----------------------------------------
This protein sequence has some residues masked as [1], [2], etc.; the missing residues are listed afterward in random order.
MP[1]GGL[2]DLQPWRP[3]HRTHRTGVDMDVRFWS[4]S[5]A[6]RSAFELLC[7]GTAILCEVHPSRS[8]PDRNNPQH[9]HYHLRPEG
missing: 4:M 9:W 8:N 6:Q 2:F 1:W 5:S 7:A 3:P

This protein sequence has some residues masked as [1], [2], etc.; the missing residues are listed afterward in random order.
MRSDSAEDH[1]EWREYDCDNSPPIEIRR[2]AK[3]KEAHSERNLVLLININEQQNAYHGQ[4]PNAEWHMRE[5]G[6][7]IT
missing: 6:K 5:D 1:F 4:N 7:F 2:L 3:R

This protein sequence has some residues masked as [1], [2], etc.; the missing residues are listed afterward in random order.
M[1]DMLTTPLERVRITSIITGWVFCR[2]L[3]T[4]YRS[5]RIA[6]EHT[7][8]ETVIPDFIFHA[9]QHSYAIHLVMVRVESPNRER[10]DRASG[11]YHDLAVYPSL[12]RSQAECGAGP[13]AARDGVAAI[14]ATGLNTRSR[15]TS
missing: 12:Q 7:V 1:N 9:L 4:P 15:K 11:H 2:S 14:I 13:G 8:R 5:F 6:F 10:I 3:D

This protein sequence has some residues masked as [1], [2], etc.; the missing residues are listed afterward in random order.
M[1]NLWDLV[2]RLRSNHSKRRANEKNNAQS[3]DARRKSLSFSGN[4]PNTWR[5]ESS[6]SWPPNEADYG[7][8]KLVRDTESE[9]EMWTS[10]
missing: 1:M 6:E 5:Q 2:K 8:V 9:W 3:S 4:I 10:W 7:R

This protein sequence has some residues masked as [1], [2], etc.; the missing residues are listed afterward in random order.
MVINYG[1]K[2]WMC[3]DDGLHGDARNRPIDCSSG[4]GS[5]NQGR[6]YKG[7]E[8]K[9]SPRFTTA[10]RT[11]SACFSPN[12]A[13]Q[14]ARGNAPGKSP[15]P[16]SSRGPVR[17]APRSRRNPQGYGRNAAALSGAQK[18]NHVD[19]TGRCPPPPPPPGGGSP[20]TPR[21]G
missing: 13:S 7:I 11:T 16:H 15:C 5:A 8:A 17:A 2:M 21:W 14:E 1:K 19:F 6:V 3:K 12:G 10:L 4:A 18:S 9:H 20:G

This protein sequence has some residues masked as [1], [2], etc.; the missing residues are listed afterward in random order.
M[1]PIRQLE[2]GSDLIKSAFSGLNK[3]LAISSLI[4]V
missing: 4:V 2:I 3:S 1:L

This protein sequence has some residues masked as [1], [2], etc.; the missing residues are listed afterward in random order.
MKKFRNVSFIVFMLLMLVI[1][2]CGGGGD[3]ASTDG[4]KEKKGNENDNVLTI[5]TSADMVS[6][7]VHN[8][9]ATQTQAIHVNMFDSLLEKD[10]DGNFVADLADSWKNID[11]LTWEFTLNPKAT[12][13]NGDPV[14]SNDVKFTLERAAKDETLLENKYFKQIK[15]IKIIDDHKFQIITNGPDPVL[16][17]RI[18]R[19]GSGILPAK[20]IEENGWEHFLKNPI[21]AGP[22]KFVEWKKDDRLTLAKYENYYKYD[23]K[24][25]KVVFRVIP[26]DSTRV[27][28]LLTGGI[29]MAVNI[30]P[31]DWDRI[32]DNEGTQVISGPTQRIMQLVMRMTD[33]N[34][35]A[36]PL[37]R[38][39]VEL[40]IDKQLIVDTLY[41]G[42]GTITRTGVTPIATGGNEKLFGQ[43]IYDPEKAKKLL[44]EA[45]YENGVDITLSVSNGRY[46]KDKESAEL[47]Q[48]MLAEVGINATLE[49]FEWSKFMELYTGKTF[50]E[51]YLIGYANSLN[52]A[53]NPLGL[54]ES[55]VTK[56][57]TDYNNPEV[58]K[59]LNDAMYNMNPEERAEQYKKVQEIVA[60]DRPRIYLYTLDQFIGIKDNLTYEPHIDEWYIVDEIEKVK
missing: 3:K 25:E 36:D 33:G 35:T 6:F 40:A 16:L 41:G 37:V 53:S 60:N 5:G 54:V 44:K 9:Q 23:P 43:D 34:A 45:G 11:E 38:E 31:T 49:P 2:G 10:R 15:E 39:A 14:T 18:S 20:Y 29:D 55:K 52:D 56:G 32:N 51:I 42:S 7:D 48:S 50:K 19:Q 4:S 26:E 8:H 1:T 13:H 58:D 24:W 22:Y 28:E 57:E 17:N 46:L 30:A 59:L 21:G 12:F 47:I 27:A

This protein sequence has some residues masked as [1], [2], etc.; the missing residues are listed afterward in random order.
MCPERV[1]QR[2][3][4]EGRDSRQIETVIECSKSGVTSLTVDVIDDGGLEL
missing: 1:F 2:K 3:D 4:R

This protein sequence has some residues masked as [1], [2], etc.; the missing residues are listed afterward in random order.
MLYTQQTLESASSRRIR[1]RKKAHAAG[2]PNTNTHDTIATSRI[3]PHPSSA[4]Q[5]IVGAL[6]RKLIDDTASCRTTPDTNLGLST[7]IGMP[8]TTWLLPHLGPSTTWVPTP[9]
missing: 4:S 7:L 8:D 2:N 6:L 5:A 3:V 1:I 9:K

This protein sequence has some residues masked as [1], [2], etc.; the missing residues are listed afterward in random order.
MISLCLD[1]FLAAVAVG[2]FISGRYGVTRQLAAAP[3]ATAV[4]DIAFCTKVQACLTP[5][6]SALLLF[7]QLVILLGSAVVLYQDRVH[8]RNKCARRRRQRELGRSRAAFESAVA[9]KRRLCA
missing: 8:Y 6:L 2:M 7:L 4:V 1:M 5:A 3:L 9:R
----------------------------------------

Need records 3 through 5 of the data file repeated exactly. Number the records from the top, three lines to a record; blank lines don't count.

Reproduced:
This protein sequence has some residues masked as [1], [2], etc.; the missing residues are listed afterward in random order.
M[1]DMLTTPLERVRITSIITGWVFCR[2]L[3]T[4]YRS[5]RIA[6]EHT[7][8]ETVIPDFIFHA[9]QHSYAIHLVMVRVESPNRER[10]DRASG[11]YHDLAVYPSL[12]RSQAECGAGP[13]AARDGVAAI[14]ATGLNTRSR[15]TS
missing: 12:Q 7:V 1:N 9:L 4:P 15:K 11:H 2:S 14:I 13:G 8:R 5:F 6:F 10:I 3:D

This protein sequence has some residues masked as [1], [2], etc.; the missing residues are listed afterward in random order.
M[1]NLWDLV[2]RLRSNHSKRRANEKNNAQS[3]DARRKSLSFSGN[4]PNTWR[5]ESS[6]SWPPNEADYG[7][8]KLVRDTESE[9]EMWTS[10]
missing: 1:M 6:E 5:Q 2:K 8:V 9:W 3:S 4:I 10:W 7:R

This protein sequence has some residues masked as [1], [2], etc.; the missing residues are listed afterward in random order.
MVINYG[1]K[2]WMC[3]DDGLHGDARNRPIDCSSG[4]GS[5]NQGR[6]YKG[7]E[8]K[9]SPRFTTA[10]RT[11]SACFSPN[12]A[13]Q[14]ARGNAPGKSP[15]P[16]SSRGPVR[17]APRSRRNPQGYGRNAAALSGAQK[18]NHVD[19]TGRCPPPPPPPGGGSP[20]TPR[21]G
missing: 13:S 7:I 11:T 16:H 15:C 5:A 8:A 17:A 2:M 21:W 14:E 1:K 19:F 6:V 3:K 12:G 10:L 4:A 18:S 9:H 20:G